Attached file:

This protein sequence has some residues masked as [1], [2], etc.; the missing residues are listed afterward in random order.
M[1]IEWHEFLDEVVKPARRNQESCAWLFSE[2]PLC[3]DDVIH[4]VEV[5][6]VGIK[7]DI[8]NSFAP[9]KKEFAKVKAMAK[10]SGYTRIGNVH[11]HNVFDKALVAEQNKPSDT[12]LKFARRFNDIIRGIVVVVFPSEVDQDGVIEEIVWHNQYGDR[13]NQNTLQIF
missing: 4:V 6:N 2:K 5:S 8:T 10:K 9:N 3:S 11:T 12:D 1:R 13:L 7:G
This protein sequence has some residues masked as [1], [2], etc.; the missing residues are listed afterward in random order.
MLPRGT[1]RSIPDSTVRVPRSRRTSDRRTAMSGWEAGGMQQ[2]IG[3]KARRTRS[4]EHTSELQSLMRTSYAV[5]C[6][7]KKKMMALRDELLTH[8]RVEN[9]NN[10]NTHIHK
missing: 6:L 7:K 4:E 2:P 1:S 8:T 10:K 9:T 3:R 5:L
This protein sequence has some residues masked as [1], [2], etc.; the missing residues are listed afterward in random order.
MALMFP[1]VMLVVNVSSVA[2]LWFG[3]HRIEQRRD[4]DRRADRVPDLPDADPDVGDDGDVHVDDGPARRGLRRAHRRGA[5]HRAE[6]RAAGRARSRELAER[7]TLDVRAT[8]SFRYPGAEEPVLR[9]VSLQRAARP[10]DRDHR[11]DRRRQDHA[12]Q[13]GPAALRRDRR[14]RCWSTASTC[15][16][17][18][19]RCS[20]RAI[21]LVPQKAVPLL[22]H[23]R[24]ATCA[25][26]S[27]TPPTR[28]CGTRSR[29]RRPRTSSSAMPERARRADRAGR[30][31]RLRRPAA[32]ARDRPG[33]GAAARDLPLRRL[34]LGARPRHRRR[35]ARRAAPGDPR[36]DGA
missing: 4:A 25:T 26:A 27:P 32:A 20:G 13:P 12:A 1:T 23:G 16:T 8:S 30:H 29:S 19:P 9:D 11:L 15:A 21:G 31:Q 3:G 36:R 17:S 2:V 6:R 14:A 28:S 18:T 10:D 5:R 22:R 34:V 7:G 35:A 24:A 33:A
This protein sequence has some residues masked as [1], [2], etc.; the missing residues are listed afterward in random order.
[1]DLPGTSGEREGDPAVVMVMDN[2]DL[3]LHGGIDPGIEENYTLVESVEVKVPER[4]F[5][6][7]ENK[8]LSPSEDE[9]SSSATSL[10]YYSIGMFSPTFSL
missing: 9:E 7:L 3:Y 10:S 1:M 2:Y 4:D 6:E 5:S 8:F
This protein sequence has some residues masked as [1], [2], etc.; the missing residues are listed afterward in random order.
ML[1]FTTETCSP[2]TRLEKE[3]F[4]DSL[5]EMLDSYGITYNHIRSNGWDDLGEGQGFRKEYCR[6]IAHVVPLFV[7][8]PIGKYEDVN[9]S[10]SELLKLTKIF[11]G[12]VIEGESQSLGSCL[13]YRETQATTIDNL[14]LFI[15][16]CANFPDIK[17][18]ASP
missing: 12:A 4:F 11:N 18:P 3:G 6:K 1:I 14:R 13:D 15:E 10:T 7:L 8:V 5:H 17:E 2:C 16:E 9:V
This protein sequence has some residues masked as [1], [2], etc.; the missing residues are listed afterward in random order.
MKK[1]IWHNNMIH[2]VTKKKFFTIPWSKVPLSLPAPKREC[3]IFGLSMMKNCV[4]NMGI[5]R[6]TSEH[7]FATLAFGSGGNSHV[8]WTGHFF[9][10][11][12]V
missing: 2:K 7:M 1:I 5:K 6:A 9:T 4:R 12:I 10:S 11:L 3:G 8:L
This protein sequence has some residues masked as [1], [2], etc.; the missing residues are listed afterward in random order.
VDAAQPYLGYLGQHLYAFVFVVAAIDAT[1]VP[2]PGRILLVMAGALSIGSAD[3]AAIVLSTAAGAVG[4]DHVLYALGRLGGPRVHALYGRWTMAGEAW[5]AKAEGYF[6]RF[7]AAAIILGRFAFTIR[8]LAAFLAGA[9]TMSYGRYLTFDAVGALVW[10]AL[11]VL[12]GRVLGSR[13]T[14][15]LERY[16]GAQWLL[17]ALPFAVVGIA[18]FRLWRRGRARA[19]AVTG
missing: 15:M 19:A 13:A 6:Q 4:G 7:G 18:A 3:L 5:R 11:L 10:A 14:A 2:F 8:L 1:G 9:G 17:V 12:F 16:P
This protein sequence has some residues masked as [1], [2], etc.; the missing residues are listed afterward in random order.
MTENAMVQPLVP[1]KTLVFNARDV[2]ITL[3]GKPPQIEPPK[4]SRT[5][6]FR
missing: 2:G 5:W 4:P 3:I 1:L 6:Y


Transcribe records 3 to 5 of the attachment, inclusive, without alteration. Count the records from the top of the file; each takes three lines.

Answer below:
This protein sequence has some residues masked as [1], [2], etc.; the missing residues are listed afterward in random order.
MALMFP[1]VMLVVNVSSVA[2]LWFG[3]HRIEQRRD[4]DRRADRVPDLPDADPDVGDDGDVHVDDGPARRGLRRAHRRGA[5]HRAE[6]RAAGRARSRELAER[7]TLDVRAT[8]SFRYPGAEEPVLR[9]VSLQRAARP[10]DRDHR[11]DRRRQDHA[12]Q[13]GPAALRRDRR[14]RCWSTASTC[15][16][17][18][19]RCS[20]RAI[21]LVPQKAVPLL[22]H[23]R[24]ATCA[25][26]S[27]TPPTR[28]CGTRSR[29]RRPRTSSSAMPERARRADRAGR[30][31]RLRRPAA[32]ARDRPG[33]GAAARDLPLRRL[34]LGARPRHRRR[35]ARRAAPGDPR[36]DGA
missing: 4:A 25:T 26:A 27:P 32:A 20:G 13:P 12:A 1:T 23:G 16:T 8:S 30:H 29:S 19:P 9:D 11:L 15:A 21:G 31:Q 3:G 36:R 17:S 2:V 6:R 14:A 28:S 18:T 10:D 5:R 22:R 34:V 7:G 35:A 24:A 33:A
This protein sequence has some residues masked as [1], [2], etc.; the missing residues are listed afterward in random order.
[1]DLPGTSGEREGDPAVVMVMDN[2]DL[3]LHGGIDPGIEENYTLVESVEVKVPER[4]F[5][6][7]ENK[8]LSPSEDE[9]SSSATSL[10]YYSIGMFSPTFSL
missing: 9:E 7:L 3:Y 10:S 1:M 2:Y 4:D 6:E 5:S 8:F
This protein sequence has some residues masked as [1], [2], etc.; the missing residues are listed afterward in random order.
ML[1]FTTETCSP[2]TRLEKE[3]F[4]DSL[5]EMLDSYGITYNHIRSNGWDDLGEGQGFRKEYCR[6]IAHVVPLFV[7][8]PIGKYEDVN[9]S[10]SELLKLTKIF[11]G[12]VIEGESQSLGSCL[13]YRETQATTIDNL[14]LFI[15][16]CANFPDIK[17][18]ASP
missing: 12:A 4:F 11:N 18:P 3:G 6:K 1:I 14:R 13:D 15:E 10:T 7:L 8:V 5:H 17:E 2:C 16:E 9:V